College Basketball Nation: Spartans-Illini 020610

Izzo split on Illinois loss

February, 7, 2010
CHAMPAIGN, Ill. -- Sure, Bruce Weber and Demetri McCamey were happy. But what of Michigan State? Unsurprisingly, Tom Izzo was feeling less rosy about his team's performance -- though he wasn't as upset as his sideline demeanor might have suggested.



"It was a 50-50 night," said Izzo of his team's 78-73 loss at Illinois. "Fifty percent is upset we lost, but 50 percent is damn proud of my team. ... I'm disappointed in one breath and proud in the other."

Far be it from me to gauge a Tom Izzo reaction ... but Izzo's reaction is probably fair, if even a little harsh. The Spartans were thrown into a buzzsaw on Saturday night. Illinois' crowd was buzzed from an entire day's worth of game-related activity, and the Illini rose to the occasion, hitting big shot after big shot. Michigan State could have wilted, much as it did when Wisconsin punched it in the mouth (metaphorically, mostly) on Tuesday night.

It didn't. Instead, the Spartans hung with Illinois for the entire game, giving themselves chances to retake the lead and even win all the way up until the final seconds. And they did it all without injured guard Kalin Lucas. (Obligatory Lucas update: Izzo wouldn't reveal much, refusing to say when he'd be ready to play and maintaining that Lucas will probably have to play at less than 100 percent, but that didn't mean the Spartans would rush Lucas back on the court. In other words: Who knows?)

Izzo gave much of the credit to forward Draymond Green, who is rapidly developing into one of the better forwards in the country. Green did it all for the Spartans on Saturday night. He scored (17 points). He rebounded (16 boards). He even dropped a few dimes, showcasing touch you wouldn't expect from a man of Green's considerable size. Much as Illinois took on McCamey's personality Saturday night, Michigan State took on Green's. Don't think Izzo didn't notice.

"He's a warrior," Izzo said. "He's the perfect Spartan. He's a blue-collar workhorse, and I'm going to ride him like a jackass."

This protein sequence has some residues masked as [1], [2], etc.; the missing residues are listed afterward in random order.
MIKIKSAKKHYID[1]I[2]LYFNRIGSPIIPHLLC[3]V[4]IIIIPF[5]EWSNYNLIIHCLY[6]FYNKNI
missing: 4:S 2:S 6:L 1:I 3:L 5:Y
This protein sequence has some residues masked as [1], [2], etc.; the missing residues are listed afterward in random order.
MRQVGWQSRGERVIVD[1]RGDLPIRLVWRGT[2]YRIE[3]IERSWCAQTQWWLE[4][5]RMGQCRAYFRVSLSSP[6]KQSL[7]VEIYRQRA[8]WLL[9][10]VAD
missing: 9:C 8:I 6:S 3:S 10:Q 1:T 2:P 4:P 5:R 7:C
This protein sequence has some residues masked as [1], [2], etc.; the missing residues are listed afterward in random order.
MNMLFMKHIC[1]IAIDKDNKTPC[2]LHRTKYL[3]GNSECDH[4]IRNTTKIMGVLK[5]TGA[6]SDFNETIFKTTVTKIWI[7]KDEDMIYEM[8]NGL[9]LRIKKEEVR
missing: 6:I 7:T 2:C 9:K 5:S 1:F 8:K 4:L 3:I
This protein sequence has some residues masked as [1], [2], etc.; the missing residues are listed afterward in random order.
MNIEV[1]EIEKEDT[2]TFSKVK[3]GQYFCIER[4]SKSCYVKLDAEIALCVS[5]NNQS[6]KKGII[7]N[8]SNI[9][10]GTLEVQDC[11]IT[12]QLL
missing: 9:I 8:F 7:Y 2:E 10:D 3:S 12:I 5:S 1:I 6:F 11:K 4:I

Um, right. In any case, Izzo can rest easy -- even in a loss to an unranked team, his squad showed something.

McCamey's house, McCamey's night

February, 7, 2010
CHAMPAIGN, Ill. -- There are downsides to having one of the best crowds in the country. Just ask Demetri McCamey.

"It gets real loud, and I try to block some of that out because I'm trying to hear [Illinois coach] Bruce [Weber] on the sidelines," McCamey said. "And you know he's always yelling."

[+] EnlargeDemetri McCamey
AP Photo/Heather CoitIllinois guard Demetri McCamey had 22 points and 11 assists against Michigan State.
It's hard to hear yourself think in Assembly Hall -- especially when the Illini fans smell an upset win over a top-five opponent -- let alone hear your coach screaming from the sidelines at crucial moments. Fortunately for Weber, he didn't have much reason to yell at his star point guard on Saturday night. McCamey was just that good.

McCamey went for 22 points on 8-for-12 shooting Saturday night, leading Illinois to its thrilling 78-73 win over No. 5-ranked Michigan State. McCamey was most deadly behind the 3-point line, hitting 6-of-9 from beyond the arc, including the most important shot of the night -- a high-arcing 3 that gave the Illini an eventually insurmountable 73-68 lead with 39 seconds remaining.

This time, it was Demetri's turn to talk over the crowd.

"I turned and told them that this was my house," McCamey said.